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TownMall seeking new tenants
The Carroll County Chamber of Commerce organized a TownMall Crawl "Grab and Go" Breakfast at TownMall of Westminster Wednesday morning, June 17, 2015. (DYLAN SLAGLE/STAFF PHOTO, Carroll County Times)

For entrepreneur Sean Bowman, the mall used to be not just a place to shop, but also the place to gather with friends, especially for young people.

In the 1980s, people went to the mall for their shopping and to hang out, Bowman said, creating a "mall culture" that does not exist anymore.

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"Literally, you could spend four or five hours at the mall," Bowman said. "It was like high school without teachers."

Despite the decrease in foot-traffic, TownMall of Westminster is still where Bowman wants to open his business, BDLM Micro Speedway, which would allow people to race toy cars on a race track. Because there are fewer patrons, the mall cannot charge as much in rent as was once the case, he said, which puts the rates within his price range.

Bowman was one of a handful of business owners who attended the first TownMall Crawl event, organized last week by the Carroll County Chamber of Commerce. The Crawl offered two tours of the mall, showing off its six storefronts ranging in size from 800- to 4,000-square feet available for rent for people looking to start or expand their businesses, said Susan Seaman, specialty leasing manager for the TownMall.

"We just felt that this was a perfect year for us to showcase our prime location and how the mall is the heart of the community," Seaman said.

TownMall Vice President and General Manager Robyn Clark said gathering with family and friends is still the No. 1 reason people come to the mall, even if the so-called '80s mall culture doesn't exist in the same form it once did.

The "good ol' Carroll County mall," as shopper Gary Debold of Westminster called it Friday, is a friendly place where people are likely to see their neighbors.

"The high school kids still come here on Friday nights," Debold said.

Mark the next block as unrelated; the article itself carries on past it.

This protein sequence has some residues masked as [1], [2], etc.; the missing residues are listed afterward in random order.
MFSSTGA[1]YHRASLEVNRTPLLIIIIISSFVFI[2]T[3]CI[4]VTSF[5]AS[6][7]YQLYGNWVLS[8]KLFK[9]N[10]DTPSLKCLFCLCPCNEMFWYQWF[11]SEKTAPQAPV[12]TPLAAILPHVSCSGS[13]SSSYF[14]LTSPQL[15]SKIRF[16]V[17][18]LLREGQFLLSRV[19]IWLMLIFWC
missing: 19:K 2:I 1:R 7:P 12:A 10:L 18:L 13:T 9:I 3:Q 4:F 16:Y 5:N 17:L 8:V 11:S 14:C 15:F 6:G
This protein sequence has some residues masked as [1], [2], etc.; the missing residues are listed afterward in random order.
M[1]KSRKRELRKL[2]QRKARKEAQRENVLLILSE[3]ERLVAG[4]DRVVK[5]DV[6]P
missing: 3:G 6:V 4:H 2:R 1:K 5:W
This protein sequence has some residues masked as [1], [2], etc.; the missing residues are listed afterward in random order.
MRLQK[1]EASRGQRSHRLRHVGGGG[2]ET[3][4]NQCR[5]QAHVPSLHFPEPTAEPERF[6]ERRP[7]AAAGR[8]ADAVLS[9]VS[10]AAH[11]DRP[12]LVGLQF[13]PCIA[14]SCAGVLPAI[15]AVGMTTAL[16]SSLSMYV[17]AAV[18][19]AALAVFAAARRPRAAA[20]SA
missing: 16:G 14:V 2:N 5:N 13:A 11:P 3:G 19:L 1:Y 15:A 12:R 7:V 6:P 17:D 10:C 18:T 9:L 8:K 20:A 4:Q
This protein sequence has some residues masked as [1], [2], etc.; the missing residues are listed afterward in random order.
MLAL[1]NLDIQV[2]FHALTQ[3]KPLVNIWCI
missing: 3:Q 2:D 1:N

A group of four 13-year-olds meandered through the mall Friday afternoon, laughing and peering into stores. Alex Glover of Westminster said she and her friends visit the mall once or twice a week to hang out.

The entertainment opportunities, such as the movie theater, also draw people to the mall, Clark said.

"It's not just a shopping destination anymore," she said.

In the past 18 years during which Clark has worked at the TownMall, it has gone through different periods of businesses.

"Retail has this ebb and flow factor," Clark said.

A business' success, however, depends mostly on the business model, not its location, according to Jonathan Weetman, business navigator for Carroll Business Path.

"It has to be a solid business model, mall or not," he said. "If the model is flawed, it won't do well anywhere."

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The most important steps to developing a business are the early stages of planning and research, which is where many Carroll County businesses slack, said Roger Voter, Bowman's business consultant who works for America's Small Business Development Center in Carroll County.

The patrons and the businesses depend on each other, Weetman said. The businesses are needed to draw people and the people are needed to draw businesses to keep the mall running.

Because businesses in the TownMall cannot rely on foot-traffic, they have to use marketing techniques to draw people into their stores if they expect to survive, Voter said.

For CHANGE, Inc., an organization that rents a space in the mall, the partnership has been terrific, Teresa Perrera, director of development for the nonprofit. Perrera attended the Mall Crawl to tell other businesses how great the mall is, she said.

"We need to get some traffic in here and you can't do that without businesses," Perrera said.

As a TownMall patron since it first opened as Cranberry Mall in 1987, Charlene Fitzgerald, of Westminster, said she has seen a lot of great stores come and go.

"I think sometimes it's a little too small, or the stores close," she said while shopping Friday afternoon. "Otherwise I'm glad it's here because it gives me a place to shop."

Businesses that typically do really well at the mall are jewelry and clothing retail stores as well as service centers for cell phones, Weetman said.

The mall has plenty of space for Bowman's business to grow and enough parking to accommodate lots of people, Bowman said. He said he hopes his business becomes a hub where everyone can meet, recreating that sense "mall culture."

"If it's a solid model and people come, they are sure to prosper here [at the mall]," Weetman said.

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